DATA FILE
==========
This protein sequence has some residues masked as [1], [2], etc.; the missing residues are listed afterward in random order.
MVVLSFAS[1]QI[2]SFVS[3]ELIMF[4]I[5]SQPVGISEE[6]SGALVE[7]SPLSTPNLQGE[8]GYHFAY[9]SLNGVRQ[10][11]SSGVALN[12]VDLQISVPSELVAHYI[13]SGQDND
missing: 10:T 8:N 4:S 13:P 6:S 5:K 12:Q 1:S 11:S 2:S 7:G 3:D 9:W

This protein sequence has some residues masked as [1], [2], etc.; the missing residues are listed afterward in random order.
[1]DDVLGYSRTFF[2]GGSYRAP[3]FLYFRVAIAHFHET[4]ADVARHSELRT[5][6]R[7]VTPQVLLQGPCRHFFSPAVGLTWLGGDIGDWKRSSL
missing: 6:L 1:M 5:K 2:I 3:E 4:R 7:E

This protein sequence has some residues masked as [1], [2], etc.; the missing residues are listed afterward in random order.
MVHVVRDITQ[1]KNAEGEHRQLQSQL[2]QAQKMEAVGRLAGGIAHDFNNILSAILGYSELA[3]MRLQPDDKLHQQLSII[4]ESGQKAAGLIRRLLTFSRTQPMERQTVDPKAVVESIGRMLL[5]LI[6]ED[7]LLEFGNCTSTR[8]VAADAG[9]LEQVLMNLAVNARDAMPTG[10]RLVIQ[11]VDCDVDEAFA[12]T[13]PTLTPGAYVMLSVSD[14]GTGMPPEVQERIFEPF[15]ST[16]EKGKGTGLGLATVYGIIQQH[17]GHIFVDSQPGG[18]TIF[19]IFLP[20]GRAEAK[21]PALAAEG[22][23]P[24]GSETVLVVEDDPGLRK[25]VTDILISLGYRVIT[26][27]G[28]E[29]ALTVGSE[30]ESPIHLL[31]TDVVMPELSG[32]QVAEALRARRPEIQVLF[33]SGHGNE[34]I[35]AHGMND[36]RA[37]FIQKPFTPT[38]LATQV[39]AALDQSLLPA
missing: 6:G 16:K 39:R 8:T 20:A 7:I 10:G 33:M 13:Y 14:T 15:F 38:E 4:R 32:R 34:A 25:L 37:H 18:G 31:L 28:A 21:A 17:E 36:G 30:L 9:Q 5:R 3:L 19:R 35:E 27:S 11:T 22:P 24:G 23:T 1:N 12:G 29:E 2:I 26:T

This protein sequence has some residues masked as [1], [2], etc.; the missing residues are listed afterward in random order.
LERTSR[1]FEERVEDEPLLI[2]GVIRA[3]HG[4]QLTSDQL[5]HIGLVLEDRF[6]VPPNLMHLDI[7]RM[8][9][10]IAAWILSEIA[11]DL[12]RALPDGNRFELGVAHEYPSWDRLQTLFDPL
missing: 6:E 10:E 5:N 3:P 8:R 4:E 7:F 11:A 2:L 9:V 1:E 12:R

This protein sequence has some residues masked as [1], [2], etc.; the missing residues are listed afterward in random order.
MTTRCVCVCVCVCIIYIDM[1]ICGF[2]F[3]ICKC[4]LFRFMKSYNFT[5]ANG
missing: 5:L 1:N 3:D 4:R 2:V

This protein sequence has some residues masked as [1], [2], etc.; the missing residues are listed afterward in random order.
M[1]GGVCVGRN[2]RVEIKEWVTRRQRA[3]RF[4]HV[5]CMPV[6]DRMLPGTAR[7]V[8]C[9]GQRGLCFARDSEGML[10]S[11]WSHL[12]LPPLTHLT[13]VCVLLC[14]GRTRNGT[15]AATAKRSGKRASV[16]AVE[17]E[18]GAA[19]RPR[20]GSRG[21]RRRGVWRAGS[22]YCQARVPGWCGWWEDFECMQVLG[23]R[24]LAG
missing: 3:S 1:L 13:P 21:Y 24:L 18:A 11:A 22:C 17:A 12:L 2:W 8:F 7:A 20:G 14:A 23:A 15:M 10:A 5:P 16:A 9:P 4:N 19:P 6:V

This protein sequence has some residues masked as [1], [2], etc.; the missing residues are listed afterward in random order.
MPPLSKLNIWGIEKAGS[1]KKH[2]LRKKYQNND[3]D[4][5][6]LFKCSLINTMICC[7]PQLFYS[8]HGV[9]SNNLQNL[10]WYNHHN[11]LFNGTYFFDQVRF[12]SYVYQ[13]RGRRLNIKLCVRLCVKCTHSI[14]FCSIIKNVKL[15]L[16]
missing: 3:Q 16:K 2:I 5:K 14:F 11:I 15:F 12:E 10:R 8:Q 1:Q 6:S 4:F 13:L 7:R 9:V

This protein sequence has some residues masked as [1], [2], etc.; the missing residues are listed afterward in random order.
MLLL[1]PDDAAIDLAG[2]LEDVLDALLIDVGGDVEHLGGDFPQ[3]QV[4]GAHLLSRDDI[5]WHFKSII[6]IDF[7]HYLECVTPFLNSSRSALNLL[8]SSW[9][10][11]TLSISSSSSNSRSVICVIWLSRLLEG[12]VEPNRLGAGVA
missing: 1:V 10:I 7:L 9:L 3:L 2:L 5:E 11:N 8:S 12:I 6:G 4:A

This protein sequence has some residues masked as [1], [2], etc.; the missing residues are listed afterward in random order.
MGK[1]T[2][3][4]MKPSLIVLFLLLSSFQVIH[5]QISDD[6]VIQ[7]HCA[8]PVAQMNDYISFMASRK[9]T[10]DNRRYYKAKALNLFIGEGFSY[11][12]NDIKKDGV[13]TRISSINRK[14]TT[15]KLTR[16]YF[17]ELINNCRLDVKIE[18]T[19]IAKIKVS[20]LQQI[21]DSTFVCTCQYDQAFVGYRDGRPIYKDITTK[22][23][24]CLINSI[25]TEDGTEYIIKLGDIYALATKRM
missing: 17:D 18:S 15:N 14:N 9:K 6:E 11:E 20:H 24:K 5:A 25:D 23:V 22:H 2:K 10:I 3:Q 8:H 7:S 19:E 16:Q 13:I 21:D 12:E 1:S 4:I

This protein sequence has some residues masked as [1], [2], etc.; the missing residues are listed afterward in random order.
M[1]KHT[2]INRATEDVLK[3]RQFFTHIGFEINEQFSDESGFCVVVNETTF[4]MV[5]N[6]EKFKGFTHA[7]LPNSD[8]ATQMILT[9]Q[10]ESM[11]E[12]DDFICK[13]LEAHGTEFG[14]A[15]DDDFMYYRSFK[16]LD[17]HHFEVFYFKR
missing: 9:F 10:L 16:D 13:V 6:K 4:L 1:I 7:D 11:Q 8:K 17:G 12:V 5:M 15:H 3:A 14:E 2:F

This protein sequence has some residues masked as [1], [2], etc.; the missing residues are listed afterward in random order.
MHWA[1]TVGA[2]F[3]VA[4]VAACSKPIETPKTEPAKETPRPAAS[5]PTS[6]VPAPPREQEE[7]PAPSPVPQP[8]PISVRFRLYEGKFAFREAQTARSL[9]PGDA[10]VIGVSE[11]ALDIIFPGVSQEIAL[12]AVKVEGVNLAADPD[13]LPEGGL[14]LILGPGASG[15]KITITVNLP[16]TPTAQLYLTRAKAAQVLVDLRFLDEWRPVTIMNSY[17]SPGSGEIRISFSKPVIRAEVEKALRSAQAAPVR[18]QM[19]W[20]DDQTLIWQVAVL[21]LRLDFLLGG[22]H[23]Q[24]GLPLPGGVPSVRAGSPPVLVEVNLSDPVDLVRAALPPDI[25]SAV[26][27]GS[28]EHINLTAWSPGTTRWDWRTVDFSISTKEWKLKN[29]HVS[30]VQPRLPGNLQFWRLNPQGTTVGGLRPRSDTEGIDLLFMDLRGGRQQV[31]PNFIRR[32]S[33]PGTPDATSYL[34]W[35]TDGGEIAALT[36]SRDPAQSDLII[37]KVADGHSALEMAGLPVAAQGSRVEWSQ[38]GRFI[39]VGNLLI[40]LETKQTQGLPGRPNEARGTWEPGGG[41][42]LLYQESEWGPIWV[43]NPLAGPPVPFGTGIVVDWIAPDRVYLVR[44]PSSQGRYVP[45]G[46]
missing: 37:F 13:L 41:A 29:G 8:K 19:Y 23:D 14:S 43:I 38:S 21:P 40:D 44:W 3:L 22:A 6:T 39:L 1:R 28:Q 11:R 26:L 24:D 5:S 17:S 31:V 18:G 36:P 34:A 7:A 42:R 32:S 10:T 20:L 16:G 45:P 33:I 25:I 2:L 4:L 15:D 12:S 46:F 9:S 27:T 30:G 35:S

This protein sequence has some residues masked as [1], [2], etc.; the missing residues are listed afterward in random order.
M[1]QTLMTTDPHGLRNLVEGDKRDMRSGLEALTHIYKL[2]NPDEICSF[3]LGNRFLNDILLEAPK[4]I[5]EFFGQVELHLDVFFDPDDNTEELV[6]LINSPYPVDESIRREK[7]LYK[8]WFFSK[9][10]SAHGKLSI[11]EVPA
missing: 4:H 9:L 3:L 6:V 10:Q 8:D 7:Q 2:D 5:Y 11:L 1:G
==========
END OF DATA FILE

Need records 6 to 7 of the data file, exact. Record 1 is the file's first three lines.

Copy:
This protein sequence has some residues masked as [1], [2], etc.; the missing residues are listed afterward in random order.
M[1]GGVCVGRN[2]RVEIKEWVTRRQRA[3]RF[4]HV[5]CMPV[6]DRMLPGTAR[7]V[8]C[9]GQRGLCFARDSEGML[10]S[11]WSHL[12]LPPLTHLT[13]VCVLLC[14]GRTRNGT[15]AATAKRSGKRASV[16]AVE[17]E[18]GAA[19]RPR[20]GSRG[21]RRRGVWRAGS[22]YCQARVPGWCGWWEDFECMQVLG[23]R[24]LAG
missing: 3:S 1:L 13:P 21:Y 24:L 18:A 11:A 22:C 17:A 12:L 2:W 8:F 7:A 20:G 14:A 23:A 15:M 10:A 5:P 16:A 9:P 4:N 19:P 6:V

This protein sequence has some residues masked as [1], [2], etc.; the missing residues are listed afterward in random order.
MPPLSKLNIWGIEKAGS[1]KKH[2]LRKKYQNND[3]D[4][5][6]LFKCSLINTMICC[7]PQLFYS[8]HGV[9]SNNLQNL[10]WYNHHN[11]LFNGTYFFDQVRF[12]SYVYQ[13]RGRRLNIKLCVRLCVKCTHSI[14]FCSIIKNVKL[15]L[16]
missing: 3:Q 16:K 2:I 5:K 14:F 11:I 15:F 12:E 10:R 8:Q 1:Q 6:S 4:F 13:L 7:R 9:V